Special Bacon on BlackBerry: Black Tahitian Pearls


Bacon on BlackBerry

After being probably the only one on the ‘net not to give the Pearl some love, Magmic’s BlackBerry Genius Jeff Bacon is back to offer a second look on RIM’s new device. This time, Jeff talks about Paris Hilton and tells you more about the Pearl (and pearls) than you’d ever want to know.

Black pearls, frequently referred to as Black Tahitian Pearls, are highly valued because of their rarity; the culturing process for them dictates a smaller volume output and can never be mass produced. (source)

So as I’m writing this article (well before the Pearl’s release mind you) it finally occurred to me why RIM chose ‘Pearl’ as the name for the device. I’m sure it’s obvious to everybody now as someone has probably already pointed it out but the trackball is like a little pearl. Hopefully RIM can mass produce these guys because it’s going to be hard to get your hands on one.

In fact, in a haul of three tonnes, only three or four oysters will produce perfect pearls. (source)

So did RIM produce a perfect pearl or just another wannabe consumer device? To start with, the form factor on the Pearl rocks. It’s thin, sleek and light. It’s significantly smaller than the 7100v I’ve been carrying around and the reason I had chosen the 7100v is that it was the smallest of the 7100-series devices. The screen on this thing is really sharp and clear. The device responds quickly and the EDGE network is super fast compared to the GPRS one I’ve been crawling along. The ball works well but I will reserve final judgment on that until I’ve used it for longer, but it definitely looks like a good decision. I’m left-handed so it makes it WAY easier to use my left hand to control the BB now where before that was pretty difficult.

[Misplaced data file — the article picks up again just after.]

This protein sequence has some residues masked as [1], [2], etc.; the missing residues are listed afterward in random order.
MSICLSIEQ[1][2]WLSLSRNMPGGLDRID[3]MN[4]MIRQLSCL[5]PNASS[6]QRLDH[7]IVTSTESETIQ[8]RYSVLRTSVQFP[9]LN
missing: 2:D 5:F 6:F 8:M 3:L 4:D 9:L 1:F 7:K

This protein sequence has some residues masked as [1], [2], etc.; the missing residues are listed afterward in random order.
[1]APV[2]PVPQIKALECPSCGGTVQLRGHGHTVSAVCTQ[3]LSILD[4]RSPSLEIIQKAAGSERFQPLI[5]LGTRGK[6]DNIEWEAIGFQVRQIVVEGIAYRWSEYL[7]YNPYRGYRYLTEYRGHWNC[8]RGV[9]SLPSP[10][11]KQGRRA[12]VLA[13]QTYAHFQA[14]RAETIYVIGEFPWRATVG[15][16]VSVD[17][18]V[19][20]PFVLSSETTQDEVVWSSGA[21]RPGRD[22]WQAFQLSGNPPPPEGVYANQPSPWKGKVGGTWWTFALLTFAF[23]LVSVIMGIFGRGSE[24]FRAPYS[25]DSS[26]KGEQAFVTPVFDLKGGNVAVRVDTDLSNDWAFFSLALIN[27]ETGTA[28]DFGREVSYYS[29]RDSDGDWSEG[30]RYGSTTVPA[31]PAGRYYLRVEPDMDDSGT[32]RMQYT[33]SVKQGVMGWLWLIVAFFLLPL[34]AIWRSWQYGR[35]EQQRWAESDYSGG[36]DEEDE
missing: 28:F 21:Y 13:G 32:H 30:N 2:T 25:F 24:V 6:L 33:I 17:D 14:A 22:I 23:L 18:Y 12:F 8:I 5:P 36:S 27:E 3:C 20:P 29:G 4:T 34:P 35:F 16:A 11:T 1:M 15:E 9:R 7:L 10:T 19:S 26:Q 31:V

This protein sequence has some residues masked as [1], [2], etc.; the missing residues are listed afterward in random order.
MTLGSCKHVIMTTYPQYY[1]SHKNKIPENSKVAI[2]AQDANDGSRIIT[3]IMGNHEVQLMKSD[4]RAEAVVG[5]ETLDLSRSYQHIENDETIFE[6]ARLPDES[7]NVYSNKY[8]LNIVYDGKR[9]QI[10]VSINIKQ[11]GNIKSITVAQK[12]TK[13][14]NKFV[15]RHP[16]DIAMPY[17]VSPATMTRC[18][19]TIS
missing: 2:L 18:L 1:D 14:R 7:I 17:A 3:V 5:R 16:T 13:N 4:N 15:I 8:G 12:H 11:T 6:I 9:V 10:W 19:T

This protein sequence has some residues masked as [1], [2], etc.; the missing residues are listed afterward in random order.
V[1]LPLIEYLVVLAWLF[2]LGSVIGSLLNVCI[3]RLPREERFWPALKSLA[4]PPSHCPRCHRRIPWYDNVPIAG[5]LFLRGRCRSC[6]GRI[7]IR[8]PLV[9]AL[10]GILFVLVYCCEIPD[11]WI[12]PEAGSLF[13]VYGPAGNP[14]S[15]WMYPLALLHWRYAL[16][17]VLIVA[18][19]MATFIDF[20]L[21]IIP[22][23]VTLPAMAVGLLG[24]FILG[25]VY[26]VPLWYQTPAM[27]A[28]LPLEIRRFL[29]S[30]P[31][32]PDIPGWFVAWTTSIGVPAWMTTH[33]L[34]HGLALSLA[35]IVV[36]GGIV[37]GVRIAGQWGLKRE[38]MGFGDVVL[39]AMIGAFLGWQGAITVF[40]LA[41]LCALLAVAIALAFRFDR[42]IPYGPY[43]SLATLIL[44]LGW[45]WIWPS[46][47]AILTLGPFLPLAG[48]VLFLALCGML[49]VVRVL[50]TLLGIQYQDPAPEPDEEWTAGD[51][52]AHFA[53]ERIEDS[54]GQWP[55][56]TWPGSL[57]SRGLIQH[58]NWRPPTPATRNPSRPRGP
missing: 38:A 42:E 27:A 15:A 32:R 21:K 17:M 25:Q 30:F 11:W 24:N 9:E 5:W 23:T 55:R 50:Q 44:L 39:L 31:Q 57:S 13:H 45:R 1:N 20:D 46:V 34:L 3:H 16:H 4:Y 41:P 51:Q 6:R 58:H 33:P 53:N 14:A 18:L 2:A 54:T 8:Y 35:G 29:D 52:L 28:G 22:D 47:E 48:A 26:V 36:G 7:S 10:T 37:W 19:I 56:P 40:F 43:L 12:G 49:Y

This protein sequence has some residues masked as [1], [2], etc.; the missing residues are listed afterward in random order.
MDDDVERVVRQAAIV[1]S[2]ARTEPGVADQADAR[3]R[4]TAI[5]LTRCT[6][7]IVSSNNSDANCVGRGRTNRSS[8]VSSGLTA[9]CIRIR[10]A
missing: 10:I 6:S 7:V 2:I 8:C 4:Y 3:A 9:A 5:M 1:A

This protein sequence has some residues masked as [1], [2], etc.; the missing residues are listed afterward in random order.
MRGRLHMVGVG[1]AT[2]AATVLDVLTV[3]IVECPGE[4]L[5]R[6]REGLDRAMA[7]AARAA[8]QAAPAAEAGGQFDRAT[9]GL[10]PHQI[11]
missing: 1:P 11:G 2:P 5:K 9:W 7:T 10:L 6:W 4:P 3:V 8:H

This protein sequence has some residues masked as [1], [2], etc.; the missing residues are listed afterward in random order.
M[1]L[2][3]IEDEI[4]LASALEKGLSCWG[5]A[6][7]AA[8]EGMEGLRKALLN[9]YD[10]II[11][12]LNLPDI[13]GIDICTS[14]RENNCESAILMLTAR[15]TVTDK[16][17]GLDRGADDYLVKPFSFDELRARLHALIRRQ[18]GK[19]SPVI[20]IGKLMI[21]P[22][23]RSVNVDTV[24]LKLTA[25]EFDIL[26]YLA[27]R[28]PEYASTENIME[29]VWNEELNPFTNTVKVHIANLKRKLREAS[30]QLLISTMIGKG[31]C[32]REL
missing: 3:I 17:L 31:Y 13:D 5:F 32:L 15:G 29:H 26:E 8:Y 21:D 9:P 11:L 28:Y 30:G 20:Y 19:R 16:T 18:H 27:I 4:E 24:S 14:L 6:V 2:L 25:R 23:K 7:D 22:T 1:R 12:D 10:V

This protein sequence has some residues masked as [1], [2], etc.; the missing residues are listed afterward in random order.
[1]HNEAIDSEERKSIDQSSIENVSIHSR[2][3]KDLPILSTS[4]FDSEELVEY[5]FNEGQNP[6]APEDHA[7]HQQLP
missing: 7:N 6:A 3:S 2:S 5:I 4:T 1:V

Cameras on phones is a pet peeve of mine. Without turning this into a rant on camera phones, I will just note that I now, technically, cannot take my BlackBerry to the gym as cameras of any kind are prohibited in the locker room. So for me, the camera is one of the two big downsides of this device. The other downside (as you may have guessed from “The Curse of the Black Pearl”) is the microSD slot location.

…almost all pearls used for jewellery are cultured by planting a core or nucleus into pearl oysters. The pearls are usually harvested three years after the planting, but it can take up to as long as six years before a pearl is produced. (source)

All previous RIM devices have been business devices without much thought to consumer friendly features. The Pearl is definitely a consumer friendly device but it’s still got the BlackBerry feel. For some, this is a plus – the BlackBerry has been a phenomenal success after all. I personally think this is a great Smartphone/BlackBerry hybrid and a solid effort for RIM’s first consumer-oriented play. As a personal communicator/organizer it does a great job and I expect that future versions will improve as a media player.

The value of the pearls in jewellery is determined by a combination of the luster, color, size, lack of surface flaw and symmetry that are appropriate for the type of pearl under consideration. (source)

I’d say this is destined to become a Paris Hilton accessory… and isn’t that what it’s all about?


1 Response to “Special Bacon on BlackBerry: Black Tahitian Pearls”

  1. 1 Bacon on Blackberry

    … that picture makes me think that this will not be a PH accessory… I’m sure the SureType is too complicated for her =)

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